It seems to make sense that domestic crimes would spike over the holidays. Tensions may be up, stress can be high, and there may even be a bit more alcohol consumed than usual. The truth of the matter, though, is that the spike of domestic crimes during the holidays is something of a myth. It’s
October is Domestic Violence Awareness Month. It is estimated that nearly one-third of all women and approximately one in 12 men will have or will experience domestic violence. Even one person falling victim to intimate partner abuse is too many. There are ways that you can help combat domestic violence in your own community. 1.
In decades past, a domestic dispute between a couple was considered a personal matter best left inside the walls of the home and not up for police scrutiny. In more recent years, domestic crimes have been taken more seriously, and rightfully so. Even though the crimes are taken seriously by those involved, law enforcement and
Domestic violence is also called domestic abuse. It typically begins when one partner feels the need, for whatever reason, to dominate or control the other. Abuse is rarely about the victim, and almost always about the perpetrator. There is no just reason for domestic abuse, but knowing why it occurs can help advocates and those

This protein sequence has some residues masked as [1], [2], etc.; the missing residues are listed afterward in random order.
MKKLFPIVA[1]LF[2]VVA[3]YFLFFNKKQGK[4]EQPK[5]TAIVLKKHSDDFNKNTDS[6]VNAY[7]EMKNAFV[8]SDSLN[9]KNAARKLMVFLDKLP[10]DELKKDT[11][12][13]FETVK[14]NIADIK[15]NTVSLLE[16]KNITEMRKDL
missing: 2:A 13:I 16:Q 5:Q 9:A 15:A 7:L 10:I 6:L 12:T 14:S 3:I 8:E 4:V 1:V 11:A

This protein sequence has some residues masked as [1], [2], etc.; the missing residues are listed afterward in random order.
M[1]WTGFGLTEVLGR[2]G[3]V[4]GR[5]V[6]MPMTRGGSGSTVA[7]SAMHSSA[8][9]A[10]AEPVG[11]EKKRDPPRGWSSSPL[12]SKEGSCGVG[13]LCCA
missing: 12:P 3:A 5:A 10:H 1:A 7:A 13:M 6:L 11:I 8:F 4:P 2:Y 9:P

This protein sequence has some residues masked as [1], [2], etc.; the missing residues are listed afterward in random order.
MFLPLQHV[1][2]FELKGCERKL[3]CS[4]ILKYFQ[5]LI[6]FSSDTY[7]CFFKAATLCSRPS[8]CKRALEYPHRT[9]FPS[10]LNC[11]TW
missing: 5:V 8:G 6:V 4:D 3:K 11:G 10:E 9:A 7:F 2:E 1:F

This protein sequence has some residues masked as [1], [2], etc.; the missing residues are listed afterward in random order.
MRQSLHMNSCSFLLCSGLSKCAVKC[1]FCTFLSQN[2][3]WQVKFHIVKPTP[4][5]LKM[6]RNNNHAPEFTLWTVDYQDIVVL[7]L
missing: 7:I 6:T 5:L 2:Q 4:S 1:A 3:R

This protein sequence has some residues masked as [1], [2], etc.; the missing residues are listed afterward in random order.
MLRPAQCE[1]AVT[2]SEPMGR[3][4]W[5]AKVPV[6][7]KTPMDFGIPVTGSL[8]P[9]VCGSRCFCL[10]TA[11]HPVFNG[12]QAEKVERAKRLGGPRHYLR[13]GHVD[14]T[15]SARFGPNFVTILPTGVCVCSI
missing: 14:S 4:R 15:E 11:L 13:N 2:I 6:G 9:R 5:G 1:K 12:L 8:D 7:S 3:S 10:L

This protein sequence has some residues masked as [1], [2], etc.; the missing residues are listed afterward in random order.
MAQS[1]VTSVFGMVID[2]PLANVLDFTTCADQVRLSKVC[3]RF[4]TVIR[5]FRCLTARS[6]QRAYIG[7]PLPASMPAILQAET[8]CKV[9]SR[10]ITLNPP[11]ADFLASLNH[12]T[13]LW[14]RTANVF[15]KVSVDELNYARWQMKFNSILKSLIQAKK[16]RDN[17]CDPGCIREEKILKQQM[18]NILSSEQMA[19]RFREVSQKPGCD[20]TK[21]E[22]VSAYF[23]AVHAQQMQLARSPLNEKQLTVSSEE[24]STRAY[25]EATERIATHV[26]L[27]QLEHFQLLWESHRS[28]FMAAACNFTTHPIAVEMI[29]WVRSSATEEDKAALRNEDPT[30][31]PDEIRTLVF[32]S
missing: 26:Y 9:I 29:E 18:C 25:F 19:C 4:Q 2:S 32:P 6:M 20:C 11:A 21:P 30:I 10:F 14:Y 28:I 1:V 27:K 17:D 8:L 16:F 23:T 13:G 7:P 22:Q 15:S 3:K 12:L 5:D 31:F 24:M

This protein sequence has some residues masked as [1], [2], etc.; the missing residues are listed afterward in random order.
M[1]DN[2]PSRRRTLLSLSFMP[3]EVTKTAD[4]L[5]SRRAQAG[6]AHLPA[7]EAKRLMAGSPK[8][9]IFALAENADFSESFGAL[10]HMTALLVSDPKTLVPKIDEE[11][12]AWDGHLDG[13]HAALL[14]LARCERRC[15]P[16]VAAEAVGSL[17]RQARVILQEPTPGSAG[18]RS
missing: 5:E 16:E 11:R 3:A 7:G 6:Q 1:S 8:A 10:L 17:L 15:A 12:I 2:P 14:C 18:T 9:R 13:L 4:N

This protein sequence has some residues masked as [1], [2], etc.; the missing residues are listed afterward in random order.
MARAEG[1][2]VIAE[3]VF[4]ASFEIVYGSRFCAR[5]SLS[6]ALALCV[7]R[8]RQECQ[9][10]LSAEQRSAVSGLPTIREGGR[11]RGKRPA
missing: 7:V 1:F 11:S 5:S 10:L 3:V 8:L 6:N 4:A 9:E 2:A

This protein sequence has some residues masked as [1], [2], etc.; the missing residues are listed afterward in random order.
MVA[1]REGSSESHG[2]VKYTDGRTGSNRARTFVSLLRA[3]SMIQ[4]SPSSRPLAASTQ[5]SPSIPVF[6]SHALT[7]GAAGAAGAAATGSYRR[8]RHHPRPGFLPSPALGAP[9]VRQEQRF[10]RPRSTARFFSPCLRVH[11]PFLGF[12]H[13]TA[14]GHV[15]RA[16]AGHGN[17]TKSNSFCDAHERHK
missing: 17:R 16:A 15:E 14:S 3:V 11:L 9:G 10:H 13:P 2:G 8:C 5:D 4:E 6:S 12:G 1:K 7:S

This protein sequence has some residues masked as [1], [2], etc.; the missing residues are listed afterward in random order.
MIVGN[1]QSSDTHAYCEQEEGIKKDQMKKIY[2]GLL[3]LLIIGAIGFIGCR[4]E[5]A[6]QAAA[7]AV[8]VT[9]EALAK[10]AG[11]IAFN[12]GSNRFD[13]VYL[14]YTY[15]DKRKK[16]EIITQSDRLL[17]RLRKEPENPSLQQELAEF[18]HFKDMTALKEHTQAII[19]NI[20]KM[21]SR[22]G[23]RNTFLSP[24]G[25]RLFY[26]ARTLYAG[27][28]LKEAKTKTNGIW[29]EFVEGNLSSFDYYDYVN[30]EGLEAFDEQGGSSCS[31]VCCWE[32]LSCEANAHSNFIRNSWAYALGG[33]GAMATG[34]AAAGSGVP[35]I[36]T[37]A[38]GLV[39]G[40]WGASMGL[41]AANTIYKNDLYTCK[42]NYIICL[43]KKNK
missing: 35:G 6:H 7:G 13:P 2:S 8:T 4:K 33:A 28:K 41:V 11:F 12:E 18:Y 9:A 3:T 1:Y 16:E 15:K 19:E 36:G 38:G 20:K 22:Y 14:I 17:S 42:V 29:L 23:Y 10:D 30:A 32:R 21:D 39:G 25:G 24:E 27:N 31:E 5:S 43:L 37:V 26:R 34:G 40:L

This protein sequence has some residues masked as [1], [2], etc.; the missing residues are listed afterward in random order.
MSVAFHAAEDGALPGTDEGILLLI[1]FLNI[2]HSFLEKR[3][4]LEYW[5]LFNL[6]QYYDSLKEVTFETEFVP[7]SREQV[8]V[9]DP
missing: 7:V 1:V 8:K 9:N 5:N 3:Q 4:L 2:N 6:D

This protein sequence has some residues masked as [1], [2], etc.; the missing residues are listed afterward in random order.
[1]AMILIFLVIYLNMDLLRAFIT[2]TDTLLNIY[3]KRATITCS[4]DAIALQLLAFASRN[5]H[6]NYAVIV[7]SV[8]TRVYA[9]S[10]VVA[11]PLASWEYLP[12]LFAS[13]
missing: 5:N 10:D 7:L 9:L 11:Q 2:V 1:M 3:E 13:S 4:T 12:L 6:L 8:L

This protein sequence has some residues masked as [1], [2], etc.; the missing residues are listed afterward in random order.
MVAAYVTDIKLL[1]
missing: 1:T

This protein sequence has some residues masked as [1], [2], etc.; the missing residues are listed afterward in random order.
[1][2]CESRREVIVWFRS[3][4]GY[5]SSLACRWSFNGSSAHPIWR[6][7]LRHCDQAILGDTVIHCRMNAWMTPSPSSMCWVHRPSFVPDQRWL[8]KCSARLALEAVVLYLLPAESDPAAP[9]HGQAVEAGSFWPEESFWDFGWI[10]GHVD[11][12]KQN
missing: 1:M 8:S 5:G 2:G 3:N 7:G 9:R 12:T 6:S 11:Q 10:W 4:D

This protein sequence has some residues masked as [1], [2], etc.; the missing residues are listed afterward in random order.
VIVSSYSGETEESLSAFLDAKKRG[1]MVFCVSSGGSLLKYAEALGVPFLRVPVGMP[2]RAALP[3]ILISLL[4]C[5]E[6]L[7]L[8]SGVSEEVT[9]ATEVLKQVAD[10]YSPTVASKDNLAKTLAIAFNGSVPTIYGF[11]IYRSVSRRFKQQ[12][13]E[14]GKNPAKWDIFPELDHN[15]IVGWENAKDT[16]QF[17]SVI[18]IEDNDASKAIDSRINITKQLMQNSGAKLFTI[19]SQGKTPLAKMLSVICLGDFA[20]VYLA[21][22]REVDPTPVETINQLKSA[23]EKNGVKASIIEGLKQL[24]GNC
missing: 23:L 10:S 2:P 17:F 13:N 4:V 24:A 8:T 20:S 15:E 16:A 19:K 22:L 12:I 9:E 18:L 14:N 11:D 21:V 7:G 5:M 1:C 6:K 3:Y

October is Domestic Violence Awareness Month. One of the most important tools in the fight against domestic violence is the temporary protection order, or TPO. There are different types of family violence protective orders available in Georgia. These orders are meant to protect the people named therein; as such, when violations result in a criminal
Domestic violence is a serious crime. Victims of abuse may deal with lifelong issues, both mental and physical, after suffering at the hands of a batterer. Those charged with the crime may spend time in prison, pay thousands in fines, and find it difficult to find future employment. Many have a picture that appears in